Electronic Health Records Connect a Fragmented System

Kaiser Permanente believes electronic medical records are vital to manage chronic diseases
The Lund Report

August 31, 2011 -- When Cindy Starnes was diagnosed with type 2 diabetes, she was scared and nervous about the future.

But she also knew she had a choice about where to take her health, and Cindy chose to act. Using the tools of Kaiser Permanente’s Electronic Medical Record, KP HealthConnect, Cindy established regular contact with her care team. She emailed her blood glucose results two to three times per week, and her doctor signed her up for diabetes management classes.

Cindy lost 33 pounds, and her blood sugar dropped from 142 to the high 90s. She says she couldn’t have done it without her support system, including the ability to stay in touch online. “I have talked with others who have been diagnosed with diabetes, and they were not given a fifth of the information that I was,” said Cindy.” I really appreciate that the care teams at Kaiser Permanente are doing their best to help me control what I can at the onset of this disease, instead of letting the symptoms get worse.”

Electronic health records (EHR) are a key part of Cindy’s success story. Kaiser Permanente believes EHR are essential if America is going to move successfully to a proactive, prevention, health based model that manages chronic diseases well, and away from the reactive, wait-until-they’re-sick model that most of America has now.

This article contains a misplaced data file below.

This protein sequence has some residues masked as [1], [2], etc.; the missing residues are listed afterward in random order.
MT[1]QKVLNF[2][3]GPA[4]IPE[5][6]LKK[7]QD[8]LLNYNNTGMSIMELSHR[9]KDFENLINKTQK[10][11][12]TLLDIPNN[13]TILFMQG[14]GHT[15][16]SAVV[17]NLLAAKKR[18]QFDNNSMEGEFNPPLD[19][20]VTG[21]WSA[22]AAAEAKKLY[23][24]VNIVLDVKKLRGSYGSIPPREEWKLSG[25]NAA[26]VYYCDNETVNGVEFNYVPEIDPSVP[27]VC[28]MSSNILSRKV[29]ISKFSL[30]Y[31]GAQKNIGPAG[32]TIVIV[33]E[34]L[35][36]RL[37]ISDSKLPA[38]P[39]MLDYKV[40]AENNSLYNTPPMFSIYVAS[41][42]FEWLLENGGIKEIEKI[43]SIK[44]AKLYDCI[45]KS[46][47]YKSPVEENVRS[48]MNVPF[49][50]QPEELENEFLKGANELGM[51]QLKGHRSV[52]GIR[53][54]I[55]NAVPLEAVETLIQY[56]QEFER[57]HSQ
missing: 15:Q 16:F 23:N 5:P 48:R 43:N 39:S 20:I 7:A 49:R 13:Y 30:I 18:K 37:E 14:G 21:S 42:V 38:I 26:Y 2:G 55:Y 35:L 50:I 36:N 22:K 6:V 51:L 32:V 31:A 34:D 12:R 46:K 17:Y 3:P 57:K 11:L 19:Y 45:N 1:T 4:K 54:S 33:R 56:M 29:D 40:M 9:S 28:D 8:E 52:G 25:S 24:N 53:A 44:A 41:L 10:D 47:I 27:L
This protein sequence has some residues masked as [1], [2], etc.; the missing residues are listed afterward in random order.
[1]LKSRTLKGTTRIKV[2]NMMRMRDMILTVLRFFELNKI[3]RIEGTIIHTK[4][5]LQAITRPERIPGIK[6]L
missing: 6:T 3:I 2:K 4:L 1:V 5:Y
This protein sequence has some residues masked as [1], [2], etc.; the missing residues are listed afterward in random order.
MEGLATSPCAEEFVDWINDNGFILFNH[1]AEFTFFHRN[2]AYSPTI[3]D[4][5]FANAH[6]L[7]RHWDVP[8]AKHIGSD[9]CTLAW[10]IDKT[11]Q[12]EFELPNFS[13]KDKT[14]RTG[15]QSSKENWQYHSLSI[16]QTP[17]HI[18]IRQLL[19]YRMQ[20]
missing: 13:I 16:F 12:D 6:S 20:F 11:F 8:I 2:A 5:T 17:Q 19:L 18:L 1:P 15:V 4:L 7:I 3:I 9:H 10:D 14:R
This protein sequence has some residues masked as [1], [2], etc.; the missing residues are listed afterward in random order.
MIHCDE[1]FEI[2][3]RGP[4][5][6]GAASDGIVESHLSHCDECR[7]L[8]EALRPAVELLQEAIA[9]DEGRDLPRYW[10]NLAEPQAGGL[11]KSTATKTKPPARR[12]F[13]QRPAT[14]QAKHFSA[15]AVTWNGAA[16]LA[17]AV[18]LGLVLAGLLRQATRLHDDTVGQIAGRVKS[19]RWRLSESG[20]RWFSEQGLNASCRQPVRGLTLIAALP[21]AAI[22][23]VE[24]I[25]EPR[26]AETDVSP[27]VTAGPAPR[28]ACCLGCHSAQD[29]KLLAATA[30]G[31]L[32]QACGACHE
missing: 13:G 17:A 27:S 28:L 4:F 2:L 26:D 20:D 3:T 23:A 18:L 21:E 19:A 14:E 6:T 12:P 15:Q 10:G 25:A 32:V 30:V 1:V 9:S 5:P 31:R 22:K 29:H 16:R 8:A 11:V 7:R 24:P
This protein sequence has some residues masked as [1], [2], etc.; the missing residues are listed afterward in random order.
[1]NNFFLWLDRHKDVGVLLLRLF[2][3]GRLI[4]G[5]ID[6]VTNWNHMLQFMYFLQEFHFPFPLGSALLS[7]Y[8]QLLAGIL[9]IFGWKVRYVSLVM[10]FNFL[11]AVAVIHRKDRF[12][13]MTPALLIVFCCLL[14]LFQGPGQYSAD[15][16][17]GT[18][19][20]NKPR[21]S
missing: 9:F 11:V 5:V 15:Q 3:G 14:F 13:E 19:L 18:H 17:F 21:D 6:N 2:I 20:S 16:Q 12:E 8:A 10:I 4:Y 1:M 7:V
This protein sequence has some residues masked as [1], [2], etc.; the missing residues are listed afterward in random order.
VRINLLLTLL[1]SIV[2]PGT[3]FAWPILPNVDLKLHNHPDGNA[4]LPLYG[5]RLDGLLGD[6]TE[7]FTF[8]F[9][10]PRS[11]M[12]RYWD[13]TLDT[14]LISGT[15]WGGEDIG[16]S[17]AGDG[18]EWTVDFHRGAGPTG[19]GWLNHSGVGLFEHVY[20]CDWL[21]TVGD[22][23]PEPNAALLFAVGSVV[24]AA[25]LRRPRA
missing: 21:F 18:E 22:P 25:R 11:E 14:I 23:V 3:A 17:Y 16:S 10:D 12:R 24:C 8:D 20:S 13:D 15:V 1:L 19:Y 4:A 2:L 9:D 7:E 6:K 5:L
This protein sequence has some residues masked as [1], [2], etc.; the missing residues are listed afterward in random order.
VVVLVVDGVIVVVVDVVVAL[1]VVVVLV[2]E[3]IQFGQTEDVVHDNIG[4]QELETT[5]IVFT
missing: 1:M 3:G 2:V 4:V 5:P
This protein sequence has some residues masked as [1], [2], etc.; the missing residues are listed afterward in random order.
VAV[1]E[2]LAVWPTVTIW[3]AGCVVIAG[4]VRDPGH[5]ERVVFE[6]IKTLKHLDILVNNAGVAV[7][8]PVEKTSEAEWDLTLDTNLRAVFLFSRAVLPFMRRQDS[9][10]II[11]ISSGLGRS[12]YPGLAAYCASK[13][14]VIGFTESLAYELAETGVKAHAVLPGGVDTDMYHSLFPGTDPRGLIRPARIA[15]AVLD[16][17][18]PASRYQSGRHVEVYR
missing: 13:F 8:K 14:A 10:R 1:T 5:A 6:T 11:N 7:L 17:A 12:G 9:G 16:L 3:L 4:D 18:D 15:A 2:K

In an editorial on reforming the healthcare system that ran last month in Scientific American, the opening paragraph ends with this sentence: “The U.S. needs to get smarter about restraining soaring medical bills while improving the quality of care.” While not offering specific solutions, the editors do point out what they see as the major cost drivers, and a fragmented delivery system is at the top of the list.

At Kaiser Permanente, we feel strongly that one of the ways our healthcare system can “get smarter” and reduce fragmentation is through Information Technology. We’ve led the way with our multi billion dollar investment in KP HealthConnect, the world’s largest civilian electronic health record. 

Through the kp.org portal, patients can use a wide array of options and tools including emailing their doctors, viewing lab results, renewing prescriptions, and making  appointments online.  By the end of the year, thanks to mobile apps, all of these functions will be available from KP members’ smart phones. The system (used by about half of Kaiser Permanente’s 8.8 million members) has not just made our members’ lives more convenient, it helps them stay healthier.